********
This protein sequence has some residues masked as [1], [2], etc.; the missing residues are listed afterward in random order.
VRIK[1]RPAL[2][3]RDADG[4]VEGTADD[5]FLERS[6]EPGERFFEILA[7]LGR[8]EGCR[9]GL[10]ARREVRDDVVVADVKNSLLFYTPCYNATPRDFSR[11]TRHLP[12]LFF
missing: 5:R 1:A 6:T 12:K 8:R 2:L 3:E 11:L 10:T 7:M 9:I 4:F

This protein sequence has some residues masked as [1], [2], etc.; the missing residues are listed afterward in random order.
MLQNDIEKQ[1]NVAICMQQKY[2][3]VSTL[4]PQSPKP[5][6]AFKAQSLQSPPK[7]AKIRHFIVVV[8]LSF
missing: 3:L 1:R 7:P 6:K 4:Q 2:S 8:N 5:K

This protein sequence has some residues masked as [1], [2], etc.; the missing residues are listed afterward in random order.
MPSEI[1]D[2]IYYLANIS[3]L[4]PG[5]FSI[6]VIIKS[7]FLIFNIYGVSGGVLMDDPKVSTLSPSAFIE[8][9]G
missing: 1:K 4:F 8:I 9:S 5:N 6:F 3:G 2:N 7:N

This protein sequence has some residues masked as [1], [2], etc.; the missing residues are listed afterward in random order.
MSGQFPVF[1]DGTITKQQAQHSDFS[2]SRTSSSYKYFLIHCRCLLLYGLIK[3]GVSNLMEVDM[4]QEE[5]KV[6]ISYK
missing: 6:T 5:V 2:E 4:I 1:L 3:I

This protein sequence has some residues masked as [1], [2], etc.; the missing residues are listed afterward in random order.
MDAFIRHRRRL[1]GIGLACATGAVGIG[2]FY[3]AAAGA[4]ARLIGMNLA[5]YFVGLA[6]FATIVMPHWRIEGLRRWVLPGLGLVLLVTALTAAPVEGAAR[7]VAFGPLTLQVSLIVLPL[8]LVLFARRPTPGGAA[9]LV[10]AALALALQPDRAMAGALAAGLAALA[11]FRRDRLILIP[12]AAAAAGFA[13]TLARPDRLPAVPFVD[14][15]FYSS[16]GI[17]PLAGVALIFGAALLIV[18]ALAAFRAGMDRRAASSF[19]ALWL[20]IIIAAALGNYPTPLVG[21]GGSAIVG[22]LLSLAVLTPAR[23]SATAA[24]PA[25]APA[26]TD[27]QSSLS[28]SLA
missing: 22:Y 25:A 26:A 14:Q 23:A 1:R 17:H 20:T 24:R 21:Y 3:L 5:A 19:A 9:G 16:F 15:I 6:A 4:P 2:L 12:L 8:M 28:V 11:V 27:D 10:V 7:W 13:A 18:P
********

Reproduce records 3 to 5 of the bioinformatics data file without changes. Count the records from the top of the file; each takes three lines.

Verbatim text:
This protein sequence has some residues masked as [1], [2], etc.; the missing residues are listed afterward in random order.
MPSEI[1]D[2]IYYLANIS[3]L[4]PG[5]FSI[6]VIIKS[7]FLIFNIYGVSGGVLMDDPKVSTLSPSAFIE[8][9]G
missing: 1:K 4:F 8:I 9:S 5:N 6:F 3:G 2:N 7:N

This protein sequence has some residues masked as [1], [2], etc.; the missing residues are listed afterward in random order.
MSGQFPVF[1]DGTITKQQAQHSDFS[2]SRTSSSYKYFLIHCRCLLLYGLIK[3]GVSNLMEVDM[4]QEE[5]KV[6]ISYK
missing: 6:T 5:V 2:E 4:I 1:L 3:I

This protein sequence has some residues masked as [1], [2], etc.; the missing residues are listed afterward in random order.
MDAFIRHRRRL[1]GIGLACATGAVGIG[2]FY[3]AAAGA[4]ARLIGMNLA[5]YFVGLA[6]FATIVMPHWRIEGLRRWVLPGLGLVLLVTALTAAPVEGAAR[7]VAFGPLTLQVSLIVLPL[8]LVLFARRPTPGGAA[9]LV[10]AALALALQPDRAMAGALAAGLAALA[11]FRRDRLILIP[12]AAAAAGFA[13]TLARPDRLPAVPFVD[14][15]FYSS[16]GI[17]PLAGVALIFGAALLIV[18]ALAAFRAGMDRRAASSF[19]ALWL[20]IIIAAALGNYPTPLVG[21]GGSAIVG[22]LLSLAVLTPAR[23]SATAA[24]PA[25]APA[26]TD[27]QSSLS[28]SLA
missing: 22:Y 25:A 26:A 14:Q 23:A 1:R 17:H 20:T 24:R 21:Y 3:L 5:A 19:A 9:G 16:F 15:I 6:A 4:P 2:L 12:L 8:M 28:V 11:V 27:D 10:V 7:W 13:A 18:P